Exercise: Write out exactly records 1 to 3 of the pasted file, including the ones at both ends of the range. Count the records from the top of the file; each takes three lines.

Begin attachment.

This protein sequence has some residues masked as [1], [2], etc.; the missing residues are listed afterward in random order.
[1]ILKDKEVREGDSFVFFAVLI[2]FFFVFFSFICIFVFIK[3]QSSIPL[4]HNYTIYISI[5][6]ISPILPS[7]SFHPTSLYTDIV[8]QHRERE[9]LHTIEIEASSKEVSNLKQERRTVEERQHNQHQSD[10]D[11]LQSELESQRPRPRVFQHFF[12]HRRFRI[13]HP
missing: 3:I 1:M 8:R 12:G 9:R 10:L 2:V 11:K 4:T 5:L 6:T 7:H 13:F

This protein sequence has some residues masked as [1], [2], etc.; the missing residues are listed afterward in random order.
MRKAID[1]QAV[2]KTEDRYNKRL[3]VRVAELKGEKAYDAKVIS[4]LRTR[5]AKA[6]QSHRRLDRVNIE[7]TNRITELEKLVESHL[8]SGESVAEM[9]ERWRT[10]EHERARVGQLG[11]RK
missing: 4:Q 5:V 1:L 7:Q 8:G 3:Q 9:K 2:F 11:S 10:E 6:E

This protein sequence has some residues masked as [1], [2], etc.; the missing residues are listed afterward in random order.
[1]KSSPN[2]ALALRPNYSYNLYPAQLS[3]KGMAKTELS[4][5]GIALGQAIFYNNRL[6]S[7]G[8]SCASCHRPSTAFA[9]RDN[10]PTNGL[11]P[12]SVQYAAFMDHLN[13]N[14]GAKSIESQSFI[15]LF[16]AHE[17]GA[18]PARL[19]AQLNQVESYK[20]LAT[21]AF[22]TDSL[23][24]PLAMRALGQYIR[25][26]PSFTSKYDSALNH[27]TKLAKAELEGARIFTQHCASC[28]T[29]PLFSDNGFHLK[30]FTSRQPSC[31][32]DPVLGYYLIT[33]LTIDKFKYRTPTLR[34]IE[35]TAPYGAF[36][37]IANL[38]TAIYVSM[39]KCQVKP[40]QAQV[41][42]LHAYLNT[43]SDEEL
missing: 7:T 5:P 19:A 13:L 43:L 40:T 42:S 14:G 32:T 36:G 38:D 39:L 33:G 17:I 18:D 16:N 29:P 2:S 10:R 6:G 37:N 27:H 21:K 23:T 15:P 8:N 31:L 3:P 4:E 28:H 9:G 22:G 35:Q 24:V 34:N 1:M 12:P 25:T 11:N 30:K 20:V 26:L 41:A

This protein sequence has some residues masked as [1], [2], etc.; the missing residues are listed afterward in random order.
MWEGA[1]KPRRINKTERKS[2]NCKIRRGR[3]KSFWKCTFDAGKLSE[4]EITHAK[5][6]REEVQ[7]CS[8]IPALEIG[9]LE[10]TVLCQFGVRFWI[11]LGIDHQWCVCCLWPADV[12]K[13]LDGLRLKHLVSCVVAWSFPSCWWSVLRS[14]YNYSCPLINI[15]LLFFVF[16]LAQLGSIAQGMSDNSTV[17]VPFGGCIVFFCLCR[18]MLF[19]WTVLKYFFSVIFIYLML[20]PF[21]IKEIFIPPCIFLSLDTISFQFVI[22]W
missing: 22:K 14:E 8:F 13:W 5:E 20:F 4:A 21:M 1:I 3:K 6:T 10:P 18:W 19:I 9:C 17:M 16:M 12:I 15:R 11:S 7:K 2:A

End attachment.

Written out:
This protein sequence has some residues masked as [1], [2], etc.; the missing residues are listed afterward in random order.
[1]ILKDKEVREGDSFVFFAVLI[2]FFFVFFSFICIFVFIK[3]QSSIPL[4]HNYTIYISI[5][6]ISPILPS[7]SFHPTSLYTDIV[8]QHRERE[9]LHTIEIEASSKEVSNLKQERRTVEERQHNQHQSD[10]D[11]LQSELESQRPRPRVFQHFF[12]HRRFRI[13]HP
missing: 3:I 1:M 8:R 12:G 9:R 10:L 2:V 11:K 4:T 5:L 6:T 7:H 13:F

This protein sequence has some residues masked as [1], [2], etc.; the missing residues are listed afterward in random order.
MRKAID[1]QAV[2]KTEDRYNKRL[3]VRVAELKGEKAYDAKVIS[4]LRTR[5]AKA[6]QSHRRLDRVNIE[7]TNRITELEKLVESHL[8]SGESVAEM[9]ERWRT[10]EHERARVGQLG[11]RK
missing: 4:Q 5:V 1:L 7:Q 8:G 3:Q 9:K 2:F 11:S 10:E 6:E

This protein sequence has some residues masked as [1], [2], etc.; the missing residues are listed afterward in random order.
[1]KSSPN[2]ALALRPNYSYNLYPAQLS[3]KGMAKTELS[4][5]GIALGQAIFYNNRL[6]S[7]G[8]SCASCHRPSTAFA[9]RDN[10]PTNGL[11]P[12]SVQYAAFMDHLN[13]N[14]GAKSIESQSFI[15]LF[16]AHE[17]GA[18]PARL[19]AQLNQVESYK[20]LAT[21]AF[22]TDSL[23][24]PLAMRALGQYIR[25][26]PSFTSKYDSALNH[27]TKLAKAELEGARIFTQHCASC[28]T[29]PLFSDNGFHLK[30]FTSRQPSC[31][32]DPVLGYYLIT[33]LTIDKFKYRTPTLR[34]IE[35]TAPYGAF[36][37]IANL[38]TAIYVSM[39]KCQVKP[40]QAQV[41][42]LHAYLNT[43]SDEEL
missing: 7:T 5:P 19:A 13:L 43:L 40:T 42:S 14:G 32:T 36:G 38:D 39:L 33:G 17:I 18:D 16:N 29:P 2:S 10:R 6:G 37:N 27:H 21:K 23:T 15:P 8:N 31:L 3:P 4:E 28:H 9:G 22:G 35:Q 24:V 34:N 1:M 12:P 25:T 11:N 30:K 20:V 26:L 41:A